Thursday, 21 August 2014

If you go down to the woods today, you're sure of a pig surprise.

Dreak day today on Budle Bay Croft - feels unseasonably autumnal. So thought you might like to meet some of the animals here on the croft as photos of wet mucking out are not that interesting!

Probably the cottage guests'  favourites are our rescued rare-breed Kune Kune pigs, Harry Trotter (the one with a Potter like flash on his head) and George Kluney Kluney (the better looking one).

Now there are many things we did not know about pigs when we became bumbling small holders. The first thing is that they eat grass - lots of it - they graze like sheep. We found this out when the neighbouring farm was sold and the seller left his herd of Kune Kune's for the new owners - surprise! Now, as equine folks, they wanted their land, purchased at market price, for pony grazing - understandably so!  You can imagine the shock when they wandered through their pastures to hear grunts and oinks looking for food!  

We agreed to take their pigs, thinking we had managed sheep so we should be able to manage pigs - I mean, how hard can it be??? Well actually it is very different. The first thing we noticed was they eat their weight in grass on a daily basis (it seemed so anyway). From a lush paddock, our bottom field became barren overnight.  So, after much re-homing advertising, and a trip to the abattoir (more about that later) for some of them, we reduced the herd down to our two pet pigs Harry and George.  

The next thing we noticed was the massive amount of red tape associated with keeping pigs following the 2001 disastrous foot and mouth disease outbreak, which was started by pigs being fed untreated catering waste. 2000 farms were affected by the epizootic, with 10 million sheep and cattle killed in attempts to curb the disease. It was estimated to cost the UK £8bn, massively affecting the animals, the farms and the agricultural and tourism industries.  So, to keep pigs, you have to have a County Parish Holding number (needed for sheep too); a herd number; be available for unannounced DEFRA inspections; keep a medicines record; have a licence to transport them; tag them; and ensure they are fed only what they need to be - professional animal feed mixes and domestic raw fruit and vegetables, but not anything that has been stored in a fridge with meat in it. Phew!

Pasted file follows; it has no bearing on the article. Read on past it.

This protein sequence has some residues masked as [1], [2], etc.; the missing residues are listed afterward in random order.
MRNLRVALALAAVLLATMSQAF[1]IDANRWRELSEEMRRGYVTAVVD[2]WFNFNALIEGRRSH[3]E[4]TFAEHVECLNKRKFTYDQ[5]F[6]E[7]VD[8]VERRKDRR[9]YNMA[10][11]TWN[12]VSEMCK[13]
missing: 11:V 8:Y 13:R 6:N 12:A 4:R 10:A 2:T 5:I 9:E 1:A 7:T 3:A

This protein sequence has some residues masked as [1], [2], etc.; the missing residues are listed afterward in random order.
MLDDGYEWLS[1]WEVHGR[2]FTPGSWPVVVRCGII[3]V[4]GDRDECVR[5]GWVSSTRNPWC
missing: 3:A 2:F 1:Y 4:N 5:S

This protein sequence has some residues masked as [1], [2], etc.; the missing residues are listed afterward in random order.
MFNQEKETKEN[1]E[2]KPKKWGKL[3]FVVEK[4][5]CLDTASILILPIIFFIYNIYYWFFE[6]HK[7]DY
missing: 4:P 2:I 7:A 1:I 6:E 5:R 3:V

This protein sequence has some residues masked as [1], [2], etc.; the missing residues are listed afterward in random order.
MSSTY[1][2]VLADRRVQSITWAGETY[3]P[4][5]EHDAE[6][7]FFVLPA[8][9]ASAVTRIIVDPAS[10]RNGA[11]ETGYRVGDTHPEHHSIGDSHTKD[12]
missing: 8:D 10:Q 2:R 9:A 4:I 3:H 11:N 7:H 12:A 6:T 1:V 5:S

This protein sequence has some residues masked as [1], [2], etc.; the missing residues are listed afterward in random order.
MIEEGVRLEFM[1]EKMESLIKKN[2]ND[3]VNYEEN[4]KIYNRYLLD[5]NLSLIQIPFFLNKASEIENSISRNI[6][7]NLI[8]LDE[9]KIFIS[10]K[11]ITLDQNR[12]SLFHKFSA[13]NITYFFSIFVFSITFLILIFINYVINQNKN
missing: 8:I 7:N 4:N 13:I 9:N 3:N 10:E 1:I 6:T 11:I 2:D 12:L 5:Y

However, you also need a sense of humour (ever tried to catch an escaped pig? You need to chase it, catch it, put it into a handstand and walk it back to the paddock - sight for sore eyes…), tickling fingers (do you know you can send a pig to sleep just by tickling them?), long wellies (they make a right muddy mess in winter) and plenty of grazing land. Pigs love the grass but they equally enjoy rooting through the woods too. In fact, woodland is the pigs' favourite. Our pigs roam free, creating new paths through the magical maze as they munch their way through the ground cover.  Pigs also like free running water, and our two enjoy slurping in the burn. Which is usually fine. But requires me to wade in up to the waist, with a rope lasso and a couple of burly farmers to help get them out when there is sudden torrential rainfall...

Now back to the abattoir. We did not have enough land for all of the abandoned pigs due to the number of sheep we had at the time.  We could only re-home a couple of them as these lovely natured animals are not commercially viable for pig farmers - they are too fatty for the current UK palate.  So, off some of them went on their final journey, transported by a dear friend with a licence, and brought back to us in the back of a pick up.  All jointed but not bagged up, the boxes of pork started to ooze blood. My dear friend reversed towards our house and our big freezer just as new cottage guests arrived, who immediately gave us very scared glances. Picture it, if you will. The wind was blowing a gale. The rain was lashing down - well actually it was almost horizontal. It was a very dark winter evening. It probably looked like a scene from the Hillbillys! Still, there was so much meat, the local villages were fed free of charge for 3 months!

Would we eat Harry and George? Not a chance - they are our pet pigs and will gracefully see their (balding) days out on the croft, enjoying pineapple, peaches, broccoli (in-fact anything but Brussels sprouts - they hate Brussels sprouts) and tickles. We will however probably eat Snooty and Flossy - our meat pigs in Hogswarts that sleep in Piggleywinks. But you can meet them properly another time.

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